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A unique read with...

Danny Creasy

New Member
even a little counter intelligence poetry:

Rainy Street Stories by John Davis

I just finished the 169 pages of an entertaining and thought provoking book written by John Davis of North Alabama. "A linguist, former combat arms and counterintelligence officer, he is an observer of the world." Consisting of 66 independent, short reads, Rainy Street Stories takes one to the places John has been and the people he has encountered.

From the middle east to Germany to Poland to Gettysburg to England, from decades ago to the present, from war to peace and back, John provokes the reader to imagine his worlds and experiences.

His ability to draw out the story of a stranger, soon to be a friend, is uncanny. While touring Auschwitz (Poland) he met and became friends with a man that survived the wartime horrors of the former hell in which they strolled. Another holocaust survivor he writes of is an elderly "founding mother" of Israel. He met her by chance in Germany; such courage, to return to the land that murdered all of the known family of her youth.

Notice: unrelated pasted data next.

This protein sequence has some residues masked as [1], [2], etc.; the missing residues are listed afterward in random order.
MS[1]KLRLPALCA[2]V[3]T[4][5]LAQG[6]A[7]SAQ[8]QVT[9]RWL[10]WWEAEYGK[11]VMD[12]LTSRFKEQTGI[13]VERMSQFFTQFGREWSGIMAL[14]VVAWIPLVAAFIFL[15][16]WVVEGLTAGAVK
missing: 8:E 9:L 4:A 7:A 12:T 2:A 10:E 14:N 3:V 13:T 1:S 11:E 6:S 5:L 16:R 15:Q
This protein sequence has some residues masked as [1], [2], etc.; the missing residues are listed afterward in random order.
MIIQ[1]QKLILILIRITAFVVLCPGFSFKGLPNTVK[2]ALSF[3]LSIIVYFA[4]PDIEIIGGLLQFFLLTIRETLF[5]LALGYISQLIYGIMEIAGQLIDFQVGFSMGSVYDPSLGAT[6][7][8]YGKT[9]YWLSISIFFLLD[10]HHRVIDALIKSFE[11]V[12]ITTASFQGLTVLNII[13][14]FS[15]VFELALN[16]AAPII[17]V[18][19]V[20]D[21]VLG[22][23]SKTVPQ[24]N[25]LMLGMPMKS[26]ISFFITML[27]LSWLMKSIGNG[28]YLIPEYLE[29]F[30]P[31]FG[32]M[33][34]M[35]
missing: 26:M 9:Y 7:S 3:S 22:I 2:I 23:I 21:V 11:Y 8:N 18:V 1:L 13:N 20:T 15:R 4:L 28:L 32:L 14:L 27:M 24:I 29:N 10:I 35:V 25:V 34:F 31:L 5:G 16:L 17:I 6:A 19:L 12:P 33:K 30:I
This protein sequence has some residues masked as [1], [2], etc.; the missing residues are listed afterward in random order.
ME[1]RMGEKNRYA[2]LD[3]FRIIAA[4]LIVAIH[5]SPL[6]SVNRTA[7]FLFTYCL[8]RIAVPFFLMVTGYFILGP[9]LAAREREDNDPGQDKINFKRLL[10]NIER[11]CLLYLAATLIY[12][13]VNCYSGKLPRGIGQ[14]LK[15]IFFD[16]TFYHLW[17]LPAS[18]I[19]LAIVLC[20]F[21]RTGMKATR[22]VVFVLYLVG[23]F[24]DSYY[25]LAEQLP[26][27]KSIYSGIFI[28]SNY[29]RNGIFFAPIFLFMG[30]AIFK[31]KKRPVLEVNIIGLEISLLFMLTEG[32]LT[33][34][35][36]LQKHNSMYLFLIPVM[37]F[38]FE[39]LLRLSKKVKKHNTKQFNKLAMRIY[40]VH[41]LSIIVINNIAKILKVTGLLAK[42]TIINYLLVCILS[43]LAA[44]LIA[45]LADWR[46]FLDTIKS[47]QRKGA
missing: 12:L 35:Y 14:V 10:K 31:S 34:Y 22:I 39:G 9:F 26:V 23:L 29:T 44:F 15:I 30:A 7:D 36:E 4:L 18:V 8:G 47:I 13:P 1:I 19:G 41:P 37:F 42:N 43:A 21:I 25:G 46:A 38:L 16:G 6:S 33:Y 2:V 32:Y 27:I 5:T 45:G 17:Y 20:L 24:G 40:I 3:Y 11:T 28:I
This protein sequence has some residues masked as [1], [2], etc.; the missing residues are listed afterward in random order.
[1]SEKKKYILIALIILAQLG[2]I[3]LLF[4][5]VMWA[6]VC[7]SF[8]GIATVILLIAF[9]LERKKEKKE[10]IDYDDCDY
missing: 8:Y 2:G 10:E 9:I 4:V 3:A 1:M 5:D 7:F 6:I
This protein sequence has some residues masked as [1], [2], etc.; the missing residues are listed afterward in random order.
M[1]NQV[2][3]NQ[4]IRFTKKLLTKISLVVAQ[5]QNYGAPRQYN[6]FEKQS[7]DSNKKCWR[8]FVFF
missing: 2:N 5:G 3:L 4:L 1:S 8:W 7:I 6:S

John Davis writes of espionage. The players, Cold War allies and enemies, terrorists, informants, and yes, spies, often met on "Rainey Streets" in dark places.

Oh, and believe me, prospective reader, he writes. A chapter telling of hunting terrorists (an enemy he understands as few really do) is followed by John's essay reflecting on Franklin Roosevelt's Four Freedoms. Especially lucid to me, are his lines addressing Freedom from Want. John writes, "My father-in-law fought the Nazis in World War II. Once we we're discussing where Hitler's foot soldiers came from, and he offered a very simple observation he had heard from a German he met after the war. 'If you are the father of a family, by the time the seventh meal you can't provide for your children comes around, you are ready to follow anyone who will give it to you.' If we want to avoid giving terrorists water for their garden of resentment, revenge, and hatred, we have to ensure a world of solidarity. That means, I must be able to provide for my family, or it will be quite easy for me to fall under the spell of a mesmerizing liar, a clever deceiver, or a terrorist. Take this truism to any level: to nation, to religion, to the entire world..."

I most highly recommend Rainy Street Stories.